For the first time ever, New Yorkers will be casting ballots well ahead of next month’s Election Day. 

But Somers residents, who normally vote in one of 18 neighborhood polling places, would all have to go to town hall to take part in making this electoral history.

Countywide, the Westchester Board of Elections has designated 17 sites for the early voting, at locations most often different from a resident’s customary Election Day site. The polls will open Saturday, Oct. 26, and continue to welcome voters daily through Sunday, Nov. 3. 

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Voters from two towns will share the single Somers site. Besides hosting its own voters, Somers town hall will accommodate all of North Salem’s residents. Town hall located at the Elephant Hotel, 335 Route 202, where it meets Route 100.

On the traditional Tuesday Election Day—this year it’s Nov. 5—voting would revert to those 18 customary polling places around town for anyone who chose not to vote early. 

Whether voting early or not casting ballots until Election Day, voters this year will choose from among the candidates for town office, County Legislature and judicial posts. This newspaper will publish a detailed look at the contests in an upcoming issue.

To vote early, visit Somers town hall at these times:
• Saturday and Sunday, Oct. 26 and 27: noon to 5 p.m.
• Monday, Oct. 28: 8 a.m. to 4 p.m.
• Tuesday, Oct. 29: noon to 8 p.m.
• Wednesday, Oct. 30: 8 a.m. to 4 p.m.
• Thursday, Oct. 31: noon to 8 p.m.
• Friday, Nov. 1: 8 a.m. to 4 p.m.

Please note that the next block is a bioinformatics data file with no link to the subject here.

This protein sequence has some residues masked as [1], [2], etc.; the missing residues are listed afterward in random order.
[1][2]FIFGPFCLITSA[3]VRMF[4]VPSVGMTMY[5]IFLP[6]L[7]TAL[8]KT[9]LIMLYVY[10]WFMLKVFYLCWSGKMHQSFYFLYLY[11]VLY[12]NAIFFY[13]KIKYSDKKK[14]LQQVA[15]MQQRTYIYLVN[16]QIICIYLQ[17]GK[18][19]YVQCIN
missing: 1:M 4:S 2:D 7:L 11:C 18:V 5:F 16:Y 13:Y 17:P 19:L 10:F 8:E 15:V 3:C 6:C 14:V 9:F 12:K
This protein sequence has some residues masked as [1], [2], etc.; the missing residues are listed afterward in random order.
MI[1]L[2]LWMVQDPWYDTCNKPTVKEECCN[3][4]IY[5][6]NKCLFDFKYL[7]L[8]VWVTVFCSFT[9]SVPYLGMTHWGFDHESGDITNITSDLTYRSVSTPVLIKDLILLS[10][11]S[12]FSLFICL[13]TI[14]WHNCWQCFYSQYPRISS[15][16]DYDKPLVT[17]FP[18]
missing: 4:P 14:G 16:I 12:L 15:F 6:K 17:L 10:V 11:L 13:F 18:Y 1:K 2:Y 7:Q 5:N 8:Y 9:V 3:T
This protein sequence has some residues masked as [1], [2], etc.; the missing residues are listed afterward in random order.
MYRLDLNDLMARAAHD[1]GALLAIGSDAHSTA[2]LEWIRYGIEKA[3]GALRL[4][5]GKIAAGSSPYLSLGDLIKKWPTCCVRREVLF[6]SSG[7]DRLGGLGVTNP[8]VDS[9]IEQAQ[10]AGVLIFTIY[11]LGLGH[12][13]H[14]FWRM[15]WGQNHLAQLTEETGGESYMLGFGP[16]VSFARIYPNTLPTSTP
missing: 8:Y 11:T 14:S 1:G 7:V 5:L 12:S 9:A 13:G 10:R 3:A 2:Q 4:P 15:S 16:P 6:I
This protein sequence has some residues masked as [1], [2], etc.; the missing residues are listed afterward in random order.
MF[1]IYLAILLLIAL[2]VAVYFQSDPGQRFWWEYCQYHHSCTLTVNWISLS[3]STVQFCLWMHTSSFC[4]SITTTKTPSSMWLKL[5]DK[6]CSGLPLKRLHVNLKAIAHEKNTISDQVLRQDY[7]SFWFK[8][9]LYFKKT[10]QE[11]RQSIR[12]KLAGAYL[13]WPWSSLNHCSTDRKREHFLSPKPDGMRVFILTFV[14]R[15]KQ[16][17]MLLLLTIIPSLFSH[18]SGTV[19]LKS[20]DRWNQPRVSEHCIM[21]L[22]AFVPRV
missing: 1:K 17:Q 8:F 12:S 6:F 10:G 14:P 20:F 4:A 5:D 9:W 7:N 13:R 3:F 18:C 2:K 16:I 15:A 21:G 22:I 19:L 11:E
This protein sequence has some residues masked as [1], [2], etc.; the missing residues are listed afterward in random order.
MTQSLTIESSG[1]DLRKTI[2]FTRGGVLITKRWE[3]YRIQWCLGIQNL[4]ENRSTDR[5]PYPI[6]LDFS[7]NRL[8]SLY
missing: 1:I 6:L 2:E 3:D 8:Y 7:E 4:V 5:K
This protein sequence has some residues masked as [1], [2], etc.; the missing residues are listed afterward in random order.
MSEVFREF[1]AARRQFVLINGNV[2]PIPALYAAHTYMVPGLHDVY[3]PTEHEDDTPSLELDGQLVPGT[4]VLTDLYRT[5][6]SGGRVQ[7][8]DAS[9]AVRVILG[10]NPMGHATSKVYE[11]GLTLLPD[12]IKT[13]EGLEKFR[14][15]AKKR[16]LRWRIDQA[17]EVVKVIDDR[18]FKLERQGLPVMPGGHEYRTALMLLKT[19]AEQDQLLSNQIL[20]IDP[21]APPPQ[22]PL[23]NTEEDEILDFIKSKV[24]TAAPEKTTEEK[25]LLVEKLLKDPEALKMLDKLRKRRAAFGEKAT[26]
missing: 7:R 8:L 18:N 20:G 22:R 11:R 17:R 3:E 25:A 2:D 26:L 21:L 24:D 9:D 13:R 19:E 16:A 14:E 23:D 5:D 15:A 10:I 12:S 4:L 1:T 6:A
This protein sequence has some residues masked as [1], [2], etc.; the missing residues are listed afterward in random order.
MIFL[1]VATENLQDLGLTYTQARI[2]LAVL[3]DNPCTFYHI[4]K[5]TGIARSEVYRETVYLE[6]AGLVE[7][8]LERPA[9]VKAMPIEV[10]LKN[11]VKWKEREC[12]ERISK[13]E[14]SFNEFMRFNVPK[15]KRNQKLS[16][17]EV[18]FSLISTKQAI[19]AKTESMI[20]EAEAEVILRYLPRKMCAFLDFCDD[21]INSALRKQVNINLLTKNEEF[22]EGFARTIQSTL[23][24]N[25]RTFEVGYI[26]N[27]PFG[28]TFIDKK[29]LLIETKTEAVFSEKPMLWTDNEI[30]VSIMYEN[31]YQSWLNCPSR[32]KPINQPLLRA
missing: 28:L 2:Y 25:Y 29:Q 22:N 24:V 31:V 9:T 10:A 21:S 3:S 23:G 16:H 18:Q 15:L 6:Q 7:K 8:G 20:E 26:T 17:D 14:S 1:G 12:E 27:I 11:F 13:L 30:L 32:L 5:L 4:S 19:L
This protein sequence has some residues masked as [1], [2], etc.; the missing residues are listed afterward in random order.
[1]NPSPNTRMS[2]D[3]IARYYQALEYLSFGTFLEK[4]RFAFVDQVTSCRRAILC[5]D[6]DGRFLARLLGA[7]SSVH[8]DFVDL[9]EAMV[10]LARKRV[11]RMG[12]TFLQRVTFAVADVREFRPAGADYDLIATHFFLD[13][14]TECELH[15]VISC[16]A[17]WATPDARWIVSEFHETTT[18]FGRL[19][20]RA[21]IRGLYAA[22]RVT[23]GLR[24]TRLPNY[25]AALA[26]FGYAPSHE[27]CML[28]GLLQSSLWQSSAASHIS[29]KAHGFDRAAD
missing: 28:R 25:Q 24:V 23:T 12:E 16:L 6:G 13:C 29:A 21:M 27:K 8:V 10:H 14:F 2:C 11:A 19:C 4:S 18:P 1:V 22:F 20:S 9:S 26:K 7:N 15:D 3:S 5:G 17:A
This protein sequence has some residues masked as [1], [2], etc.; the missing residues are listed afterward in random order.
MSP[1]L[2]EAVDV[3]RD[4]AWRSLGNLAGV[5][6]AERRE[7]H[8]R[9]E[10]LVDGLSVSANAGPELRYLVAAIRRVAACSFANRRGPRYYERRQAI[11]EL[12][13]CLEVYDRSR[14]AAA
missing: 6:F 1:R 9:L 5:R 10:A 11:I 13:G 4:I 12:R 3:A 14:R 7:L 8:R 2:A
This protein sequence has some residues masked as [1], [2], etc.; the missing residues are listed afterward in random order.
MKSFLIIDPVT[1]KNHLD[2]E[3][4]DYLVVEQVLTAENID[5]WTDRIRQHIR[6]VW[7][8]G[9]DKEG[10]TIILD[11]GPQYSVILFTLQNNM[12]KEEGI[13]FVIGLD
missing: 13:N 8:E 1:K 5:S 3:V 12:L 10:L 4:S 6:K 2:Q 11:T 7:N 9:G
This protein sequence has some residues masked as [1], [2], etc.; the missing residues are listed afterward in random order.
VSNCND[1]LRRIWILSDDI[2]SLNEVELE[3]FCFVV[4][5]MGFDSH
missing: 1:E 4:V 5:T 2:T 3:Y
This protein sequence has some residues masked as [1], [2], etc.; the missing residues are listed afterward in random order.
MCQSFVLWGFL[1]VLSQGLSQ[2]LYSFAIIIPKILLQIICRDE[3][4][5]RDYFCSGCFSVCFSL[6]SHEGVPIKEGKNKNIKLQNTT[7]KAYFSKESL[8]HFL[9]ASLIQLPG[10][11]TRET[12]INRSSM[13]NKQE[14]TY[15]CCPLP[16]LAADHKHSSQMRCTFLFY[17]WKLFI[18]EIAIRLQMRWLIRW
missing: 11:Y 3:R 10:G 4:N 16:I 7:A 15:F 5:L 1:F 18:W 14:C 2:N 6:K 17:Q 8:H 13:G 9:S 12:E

• Saturday and Sunday, Nov. 2 and 3: noon to 5 p.m.

Most of the nation—38 states and the District of Columbia—was already voting early when New York this year embraced the practice. In January, Gov. Cuomo signed legislation directing a number of electoral reforms. In addition to early voting, they mandate same-day primaries, actions intended to make voting easier and, in the case of primaries, to save money.
Early 2019 voting, expected to be lighter than the turnout likely for next year’s presidential race, is seen as something of a test run for 2020, with new technology potentially changing the way we vote. 

Electronic polling books, which digitally duplicate the county’s master voter registration roll, make it possible not only to vote early but also to cast a ballot in the most convenient polling place. Under the kind of scenario envisaged for e-books, a North Salem resident who works in White Plains, let’s say, could wind up voting in that city on a lunch hour.
Board of Elections staffers are now being trained on the e-books, with the hope—but not any certainty—that they could get a tryout in this year’s early voting, Democratic Elections Commissioner Douglas LaFayette said this week. “Anything can happen with a new system,” he said.

If practical experience validates the e-books’ theoretical potential, they could replace the paper books local poll workers have used over the years to check in voters. Since those paper books contain only the registrations in a specific election district, voters could cast an in-person ballot only in the district in which they had registered.

To recover the expenses related to early voting, including buying the e-poll books, Westchester will be able to tap a $24 million fund made available by the state to reimburse counties. As it does in any election, the county will also pick up the overtime and other expenses of early voting. 

The state Board of Elections put e-poll books to the test in pilot projects elsewhere in the state. It also assessed whether they met required standards for things like networking and security.